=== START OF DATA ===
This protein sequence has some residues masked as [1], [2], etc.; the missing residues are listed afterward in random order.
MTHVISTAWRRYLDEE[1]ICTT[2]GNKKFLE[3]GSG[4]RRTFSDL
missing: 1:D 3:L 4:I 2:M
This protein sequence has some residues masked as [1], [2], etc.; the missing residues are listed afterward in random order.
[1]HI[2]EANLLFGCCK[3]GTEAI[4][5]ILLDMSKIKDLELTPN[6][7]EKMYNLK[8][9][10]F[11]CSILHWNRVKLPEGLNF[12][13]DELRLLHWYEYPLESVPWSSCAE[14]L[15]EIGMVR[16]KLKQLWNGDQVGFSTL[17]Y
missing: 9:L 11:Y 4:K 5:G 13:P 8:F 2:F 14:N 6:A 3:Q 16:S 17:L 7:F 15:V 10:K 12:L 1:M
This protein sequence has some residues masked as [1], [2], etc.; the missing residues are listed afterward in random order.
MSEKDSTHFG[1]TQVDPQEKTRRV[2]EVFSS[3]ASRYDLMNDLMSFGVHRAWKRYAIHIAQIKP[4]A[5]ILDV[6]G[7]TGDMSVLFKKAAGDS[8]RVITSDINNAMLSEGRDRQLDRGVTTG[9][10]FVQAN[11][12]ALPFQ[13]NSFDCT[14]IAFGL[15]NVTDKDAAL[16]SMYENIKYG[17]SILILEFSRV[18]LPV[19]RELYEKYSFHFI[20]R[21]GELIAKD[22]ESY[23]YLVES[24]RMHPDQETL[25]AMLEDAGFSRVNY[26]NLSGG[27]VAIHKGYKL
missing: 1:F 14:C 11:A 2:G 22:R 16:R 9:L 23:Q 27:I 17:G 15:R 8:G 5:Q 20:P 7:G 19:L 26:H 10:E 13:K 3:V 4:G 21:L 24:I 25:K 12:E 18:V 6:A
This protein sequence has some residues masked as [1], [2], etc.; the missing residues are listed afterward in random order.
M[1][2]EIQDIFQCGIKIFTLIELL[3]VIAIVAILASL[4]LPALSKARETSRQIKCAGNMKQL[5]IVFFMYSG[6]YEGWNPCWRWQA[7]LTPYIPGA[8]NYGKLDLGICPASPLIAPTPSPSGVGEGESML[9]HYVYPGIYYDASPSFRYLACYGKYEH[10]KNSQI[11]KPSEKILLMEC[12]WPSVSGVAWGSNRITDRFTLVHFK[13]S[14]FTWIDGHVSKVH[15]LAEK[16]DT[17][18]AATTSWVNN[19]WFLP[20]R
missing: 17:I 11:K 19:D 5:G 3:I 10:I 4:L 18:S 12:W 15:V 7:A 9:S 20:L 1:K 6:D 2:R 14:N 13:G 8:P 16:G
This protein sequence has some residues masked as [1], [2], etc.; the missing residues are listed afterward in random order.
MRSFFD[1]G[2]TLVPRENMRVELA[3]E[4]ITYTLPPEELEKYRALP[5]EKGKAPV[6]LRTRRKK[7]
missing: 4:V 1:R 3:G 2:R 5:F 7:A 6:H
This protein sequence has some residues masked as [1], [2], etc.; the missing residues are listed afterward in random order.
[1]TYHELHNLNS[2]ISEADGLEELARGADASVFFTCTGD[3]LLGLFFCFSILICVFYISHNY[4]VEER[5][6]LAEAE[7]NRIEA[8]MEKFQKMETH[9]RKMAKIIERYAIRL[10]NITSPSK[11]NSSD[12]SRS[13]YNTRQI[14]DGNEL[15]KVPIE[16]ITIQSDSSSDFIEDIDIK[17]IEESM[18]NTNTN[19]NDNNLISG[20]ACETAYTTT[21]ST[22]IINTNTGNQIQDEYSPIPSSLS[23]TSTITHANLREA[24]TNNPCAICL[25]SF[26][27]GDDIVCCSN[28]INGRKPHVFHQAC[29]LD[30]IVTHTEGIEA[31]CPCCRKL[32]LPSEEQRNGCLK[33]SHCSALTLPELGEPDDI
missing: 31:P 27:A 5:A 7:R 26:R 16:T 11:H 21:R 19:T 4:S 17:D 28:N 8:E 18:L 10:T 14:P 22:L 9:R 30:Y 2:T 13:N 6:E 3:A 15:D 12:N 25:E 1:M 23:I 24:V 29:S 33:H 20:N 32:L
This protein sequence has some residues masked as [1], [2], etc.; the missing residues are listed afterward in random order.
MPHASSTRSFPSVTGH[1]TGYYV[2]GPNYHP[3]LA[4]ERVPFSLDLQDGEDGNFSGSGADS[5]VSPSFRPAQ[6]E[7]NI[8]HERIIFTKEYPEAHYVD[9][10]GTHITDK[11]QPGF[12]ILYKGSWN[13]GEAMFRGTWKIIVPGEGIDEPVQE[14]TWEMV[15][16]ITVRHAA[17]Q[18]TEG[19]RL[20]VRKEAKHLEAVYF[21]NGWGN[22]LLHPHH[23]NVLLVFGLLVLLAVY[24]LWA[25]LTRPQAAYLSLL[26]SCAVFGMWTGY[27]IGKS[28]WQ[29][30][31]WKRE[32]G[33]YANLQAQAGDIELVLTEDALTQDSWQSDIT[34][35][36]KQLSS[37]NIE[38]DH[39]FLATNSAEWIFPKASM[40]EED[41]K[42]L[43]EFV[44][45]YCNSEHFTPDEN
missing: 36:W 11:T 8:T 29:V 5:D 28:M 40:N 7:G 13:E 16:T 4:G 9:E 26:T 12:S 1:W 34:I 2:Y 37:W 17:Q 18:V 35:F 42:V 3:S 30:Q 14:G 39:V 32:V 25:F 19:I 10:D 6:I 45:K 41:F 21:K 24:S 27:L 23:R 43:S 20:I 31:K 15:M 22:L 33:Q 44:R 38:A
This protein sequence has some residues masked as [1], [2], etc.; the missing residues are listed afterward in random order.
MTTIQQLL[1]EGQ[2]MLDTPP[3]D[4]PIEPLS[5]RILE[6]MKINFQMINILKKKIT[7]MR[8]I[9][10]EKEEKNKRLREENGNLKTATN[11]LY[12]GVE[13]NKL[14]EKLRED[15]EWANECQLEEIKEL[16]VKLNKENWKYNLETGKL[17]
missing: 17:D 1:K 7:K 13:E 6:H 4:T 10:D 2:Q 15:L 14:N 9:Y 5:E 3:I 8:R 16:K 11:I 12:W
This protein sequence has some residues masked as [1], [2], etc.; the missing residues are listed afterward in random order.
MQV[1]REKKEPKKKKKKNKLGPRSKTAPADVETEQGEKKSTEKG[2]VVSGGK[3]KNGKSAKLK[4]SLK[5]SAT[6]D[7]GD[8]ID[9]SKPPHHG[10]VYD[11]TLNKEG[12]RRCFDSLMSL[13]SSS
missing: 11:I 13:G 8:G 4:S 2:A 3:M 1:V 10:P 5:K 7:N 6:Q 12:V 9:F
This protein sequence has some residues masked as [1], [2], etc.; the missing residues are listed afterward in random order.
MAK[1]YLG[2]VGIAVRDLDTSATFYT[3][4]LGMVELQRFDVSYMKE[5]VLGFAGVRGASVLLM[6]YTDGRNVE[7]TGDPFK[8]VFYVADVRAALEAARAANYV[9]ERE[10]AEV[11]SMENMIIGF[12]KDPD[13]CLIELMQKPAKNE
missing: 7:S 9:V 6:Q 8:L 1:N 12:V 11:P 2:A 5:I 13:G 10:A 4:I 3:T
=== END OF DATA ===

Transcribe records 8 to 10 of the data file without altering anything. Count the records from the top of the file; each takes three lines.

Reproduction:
This protein sequence has some residues masked as [1], [2], etc.; the missing residues are listed afterward in random order.
MTTIQQLL[1]EGQ[2]MLDTPP[3]D[4]PIEPLS[5]RILE[6]MKINFQMINILKKKIT[7]MR[8]I[9][10]EKEEKNKRLREENGNLKTATN[11]LY[12]GVE[13]NKL[14]EKLRED[15]EWANECQLEEIKEL[16]VKLNKENWKYNLETGKL[17]
missing: 17:D 1:K 7:K 13:E 6:H 4:T 10:D 2:Q 15:L 14:N 9:Y 5:E 3:I 8:R 16:K 11:I 12:W
This protein sequence has some residues masked as [1], [2], etc.; the missing residues are listed afterward in random order.
MQV[1]REKKEPKKKKKKNKLGPRSKTAPADVETEQGEKKSTEKG[2]VVSGGK[3]KNGKSAKLK[4]SLK[5]SAT[6]D[7]GD[8]ID[9]SKPPHHG[10]VYD[11]TLNKEG[12]RRCFDSLMSL[13]SSS
missing: 11:I 13:G 8:G 4:S 2:A 3:M 1:V 10:P 5:K 7:N 6:Q 12:V 9:F
This protein sequence has some residues masked as [1], [2], etc.; the missing residues are listed afterward in random order.
MAK[1]YLG[2]VGIAVRDLDTSATFYT[3][4]LGMVELQRFDVSYMKE[5]VLGFAGVRGASVLLM[6]YTDGRNVE[7]TGDPFK[8]VFYVADVRAALEAARAANYV[9]ERE[10]AEV[11]SMENMIIGF[12]KDPD[13]CLIELMQKPAKNE
missing: 7:S 9:V 6:Q 8:L 1:N 12:V 11:P 2:A 5:I 13:G 10:A 4:I 3:T